Why must a bidirectional range also be a forward range?

Jonathan M Davis newsgroup.d at jmdavisprog.com
Thu Sep 19 22:55:55 UTC 2019

On Thursday, September 19, 2019 3:31:32 AM MDT Joseph Rushton Wakeling via 
Digitalmars-d-learn wrote:
> Hello folks,
> A question that occurred to me while implementing a new data
> structure recently, which I'm not sure I've ever seen a reason
> for.
> Why must bidirectional ranges also be forward ranges (as opposed
> to just input ranges)?
> It doesn't seem to me that the `save` property is inherently
> required to iterate backwards over a range -- just the `back` and
> `popBack` methods.
> It makes sense that, for bidirectionality, the range needs to be
> deterministic, so that iterating backward gives the exact same
> elements as iterating forward, just in reverse order.  But it
> seems strange to require the `save` property in order to
> automatically assume deterministic behaviour.
> For context, the use-case I have is a data structure which stores
> an internal buffer as an array.  A robust `save` method would
> therefore have to duplicate the array (or at least the active
> subset of its contents).  This means a fresh heap allocation per
> `save`, which has some nasty implications for phobos algorithms
> that eagerly `.save` when they can.
> So, I'd rather not implement `save` in this case.  But there is
> nothing that blocks implementing `back` and `popBack`; yet I
> can't use these with any of the functionality that requires
> bidirectionality, because the current `isBidirectionalRange`
> check requires `save`.
> So what gives?  Are there some reasons for the `save` requirement
> on bidirectional ranges that I'm missing?  And regardless, any
> advice on how to handle my particular use-case?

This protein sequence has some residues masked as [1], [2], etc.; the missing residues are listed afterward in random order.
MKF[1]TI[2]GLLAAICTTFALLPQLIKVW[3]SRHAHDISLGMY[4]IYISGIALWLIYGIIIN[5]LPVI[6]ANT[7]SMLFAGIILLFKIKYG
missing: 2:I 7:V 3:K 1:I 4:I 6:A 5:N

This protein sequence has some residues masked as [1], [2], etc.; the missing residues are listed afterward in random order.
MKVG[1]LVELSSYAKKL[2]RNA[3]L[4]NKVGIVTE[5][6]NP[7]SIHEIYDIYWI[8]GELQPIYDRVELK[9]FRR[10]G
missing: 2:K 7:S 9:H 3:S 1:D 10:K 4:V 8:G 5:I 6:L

> Thanks & best wishes,
>        -- Joe

For better or worse, ranges were more or less set up as a linear hierarchy,
and it's unlikely that use cases for bidirectional ranges which aren't
forward ranges are common. I expect that it's a bit like infinite,
bidirectional ranges. In theory, they could be a thing, but the use cases
for them are uncommon enough that we don't really support them. Also, I
expect that most range-based algorithms which operate on bidirectional
ranges would require save anyway. A lot of algorithms do to the point that
basic input ranges can be incredibly frustrating to deal with.

Assuming we were redesigning the range API (which may happen if we do indeed
end up doing a Phobos v2), then maybe we could make it so that bidirectional
ranges don't have to be forward ranges, but honestly _any_ ranges which
aren't forward ranges are a bit of a problem. We do need to support them on
some level for exactly the kind of reasons that you're looking to avoid save
with a bidirectional range, but the semantic differences between what makes
sense for a basic input range and a forward range really aren't the same (in
particular, it works far better for basic input ranges to be reference
types, whereas it works better for forward ranges to be value types).

As it stands, I don't think that we can change isBidirectionalRange, because
it's likely that most code using it relies on its check for isForwardRange.
So, I think that we're stuck for the moment, but it is food for thought in a
possible range API redesign. I'll add it to my notes on the topic. Some
aspects of a range API redesign should look like are pretty clear at this
point, whereas others are very much an open question.

Ideally, I'd like to force basic input ranges to be reference types, and
forward ranges to be value types, but I'm not sure that that's reasonable in
practice. It would really clean up some of the semantics of ranges, but it
would also likely require allocating a lot more stuff on the heap than would
be desirable. Either way, having bidirectional ranges not need to have the
equivalent of save would mean treating them as more of an add-on capability
(like length) rather than having the kind of hierarchy that we have now. I
don't know if that's ultimately a good or a bad thing.

- Jonathan M Davis

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